Human character modeling technical workflow question

Hey,
I was wondering if there is a generally accepted way of modelling humanoids, or bipedals in general. As in, which body part do you start with, or do people model them individually and then sew the parts together? I generally start by making the pelvis area, then extrude from there, make the torso, arms, legs and finally head. I am very interested in hearing your workflows!

Regards,
Papi

Well, generally speaking, people usually model a simple base of the whole character and then proceed adding necessary details rather than making separate body parts and sewing them back together. It all depends on the persons preference in 3d modeling. But if you think about it, making parts of the body separably might not be the best idea because you could end up with insanely different amounts of edges on body parts, which would make sewing them together very difficult. Then again, “blenderella tutorial” uses this method, go check it out.

I usually start with a cylinder or a box the rough size of the torso: pelvis to neck. I add a few loop cuts to this, rough shape it to suit, then add arms, legs, neck and head. After shaping these new additions, I add hands and feet. After I have shaped everything and checked proportions, I’ll start adding details, like the face, fingers and toes, ears, more detailed musculature and bony landmarks (knees, ribs, elbows, clavicles and shoulder blades, etc.) I finish the model off working on the hair and clothing.

I’ve tried individual parts sewn together, but the only time it has worked for me is when, to save some time, I took an ear from one model and pasted it onto another. In general, the problems of proportion, number of vertices at the connection points (Blenderella overcomes this by insisting on specific vert counts, but I’m not that organized when working on my own projects) and just getting the parts positioned correctly in relation to each other makes it unworkable for me.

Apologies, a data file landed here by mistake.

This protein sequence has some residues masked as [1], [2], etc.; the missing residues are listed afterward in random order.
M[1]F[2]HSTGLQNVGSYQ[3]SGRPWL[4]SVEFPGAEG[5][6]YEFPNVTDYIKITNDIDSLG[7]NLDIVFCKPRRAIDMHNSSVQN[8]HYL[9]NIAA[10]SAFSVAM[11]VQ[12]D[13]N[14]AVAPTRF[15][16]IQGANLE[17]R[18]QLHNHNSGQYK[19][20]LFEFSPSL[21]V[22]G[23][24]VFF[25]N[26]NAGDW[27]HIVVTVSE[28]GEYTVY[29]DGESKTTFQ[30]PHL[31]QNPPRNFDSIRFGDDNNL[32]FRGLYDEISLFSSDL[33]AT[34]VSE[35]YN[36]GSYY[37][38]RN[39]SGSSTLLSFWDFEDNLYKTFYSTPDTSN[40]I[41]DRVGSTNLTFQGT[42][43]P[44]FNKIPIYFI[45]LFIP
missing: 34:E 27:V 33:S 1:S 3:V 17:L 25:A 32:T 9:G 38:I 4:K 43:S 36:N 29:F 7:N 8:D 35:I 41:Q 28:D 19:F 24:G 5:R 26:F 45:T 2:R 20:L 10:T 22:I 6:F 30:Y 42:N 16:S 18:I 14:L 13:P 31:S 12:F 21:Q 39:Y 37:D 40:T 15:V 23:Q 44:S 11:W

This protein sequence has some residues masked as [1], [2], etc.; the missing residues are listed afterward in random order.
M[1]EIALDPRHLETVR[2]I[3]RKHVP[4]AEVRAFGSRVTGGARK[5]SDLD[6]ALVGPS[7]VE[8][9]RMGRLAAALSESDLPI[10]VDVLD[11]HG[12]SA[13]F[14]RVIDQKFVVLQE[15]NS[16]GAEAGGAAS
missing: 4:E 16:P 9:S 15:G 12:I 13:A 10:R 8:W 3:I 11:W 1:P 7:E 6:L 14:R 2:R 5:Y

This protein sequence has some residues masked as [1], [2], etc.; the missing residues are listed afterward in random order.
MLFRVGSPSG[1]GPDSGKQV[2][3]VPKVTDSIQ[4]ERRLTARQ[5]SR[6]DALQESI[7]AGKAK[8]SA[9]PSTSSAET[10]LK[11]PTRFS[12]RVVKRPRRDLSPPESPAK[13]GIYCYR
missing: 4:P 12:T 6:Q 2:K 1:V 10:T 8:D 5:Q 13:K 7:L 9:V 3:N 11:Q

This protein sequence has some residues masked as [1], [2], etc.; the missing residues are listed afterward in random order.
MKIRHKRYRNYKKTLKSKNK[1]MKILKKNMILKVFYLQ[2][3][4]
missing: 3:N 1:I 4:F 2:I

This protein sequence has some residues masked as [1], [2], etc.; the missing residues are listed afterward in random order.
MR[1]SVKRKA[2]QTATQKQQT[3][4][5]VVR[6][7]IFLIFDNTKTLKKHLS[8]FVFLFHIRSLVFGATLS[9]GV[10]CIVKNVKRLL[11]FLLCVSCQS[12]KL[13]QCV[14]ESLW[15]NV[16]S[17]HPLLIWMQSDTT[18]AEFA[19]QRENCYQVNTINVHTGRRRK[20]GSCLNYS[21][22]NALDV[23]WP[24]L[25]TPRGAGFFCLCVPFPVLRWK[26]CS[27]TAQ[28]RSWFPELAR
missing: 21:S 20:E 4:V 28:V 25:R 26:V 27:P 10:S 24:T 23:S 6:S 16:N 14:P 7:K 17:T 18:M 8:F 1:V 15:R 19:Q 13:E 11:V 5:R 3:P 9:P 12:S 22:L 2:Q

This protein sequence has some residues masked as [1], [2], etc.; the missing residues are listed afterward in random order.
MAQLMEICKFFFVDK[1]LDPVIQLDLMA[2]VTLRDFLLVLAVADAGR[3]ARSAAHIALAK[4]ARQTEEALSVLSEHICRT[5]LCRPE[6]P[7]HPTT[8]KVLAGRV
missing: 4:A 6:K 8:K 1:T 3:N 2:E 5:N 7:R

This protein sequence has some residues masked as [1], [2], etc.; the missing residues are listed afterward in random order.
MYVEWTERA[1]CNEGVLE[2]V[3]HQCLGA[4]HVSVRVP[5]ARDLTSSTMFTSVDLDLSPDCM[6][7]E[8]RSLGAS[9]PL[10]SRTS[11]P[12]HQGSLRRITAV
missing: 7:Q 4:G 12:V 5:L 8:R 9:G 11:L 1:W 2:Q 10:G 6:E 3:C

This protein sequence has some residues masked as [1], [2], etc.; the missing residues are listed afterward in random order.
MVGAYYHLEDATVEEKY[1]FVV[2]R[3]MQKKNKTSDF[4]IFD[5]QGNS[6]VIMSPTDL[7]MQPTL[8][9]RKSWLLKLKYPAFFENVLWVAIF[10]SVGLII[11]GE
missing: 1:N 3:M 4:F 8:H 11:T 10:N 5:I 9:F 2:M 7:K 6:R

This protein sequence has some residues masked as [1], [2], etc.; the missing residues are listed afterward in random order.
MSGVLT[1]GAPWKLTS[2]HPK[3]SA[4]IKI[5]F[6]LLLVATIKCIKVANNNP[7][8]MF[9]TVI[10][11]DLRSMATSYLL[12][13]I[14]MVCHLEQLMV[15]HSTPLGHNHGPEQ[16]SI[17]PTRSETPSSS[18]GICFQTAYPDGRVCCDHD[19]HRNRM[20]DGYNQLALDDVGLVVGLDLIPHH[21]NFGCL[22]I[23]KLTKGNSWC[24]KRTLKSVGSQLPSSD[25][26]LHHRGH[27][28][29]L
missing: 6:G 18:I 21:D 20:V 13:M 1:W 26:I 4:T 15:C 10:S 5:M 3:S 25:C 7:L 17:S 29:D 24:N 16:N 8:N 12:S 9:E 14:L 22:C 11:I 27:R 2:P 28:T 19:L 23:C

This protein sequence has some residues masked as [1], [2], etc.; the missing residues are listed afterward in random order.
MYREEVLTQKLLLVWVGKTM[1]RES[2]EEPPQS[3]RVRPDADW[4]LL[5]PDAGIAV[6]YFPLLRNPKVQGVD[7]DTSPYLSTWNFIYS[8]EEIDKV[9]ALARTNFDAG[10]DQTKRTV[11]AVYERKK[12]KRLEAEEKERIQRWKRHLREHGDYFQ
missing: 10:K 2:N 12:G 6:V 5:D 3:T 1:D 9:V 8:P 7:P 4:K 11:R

These days, though, with sculpt available, many artists are throwing together a base mesh, and then using sculpt. I’ve yet to do enough practicing with the sculpt tools to make this a viable workflow for me, but, one of these days…

Anyway, I don’t claim this is the generally accepted way, just my way. In an artist community, finding a generally accepted way is probably like finding out how to herd cats. :wink:

Welcome to BlenderArtists :smiley:

There’s no need to mention sculpting here because both ways of modeling can be implemented when doing retopology. I think that best advice to our friend would be that no matter what technique he chooses, he should always thoroughly analyse the organic creature and visual the topology in his head before he starts modeling in order to make the end product more professional looking. In the end it doesn’t matter what technique you choose as long as the end product is of good quality. Note that some models would require different modeling techniques and that is something that you need to figure out on your own.

Thank you very much for all the input! I usually have issues when connecting the head to the neck and when extruding the arms, they look rather… i don’t even know the name of the shape. Bagel shaped i guess. All the tutorials i watched are different, so i figured i’ll just go and make characters again and again and just practice :slight_smile: Thanks again for the responses!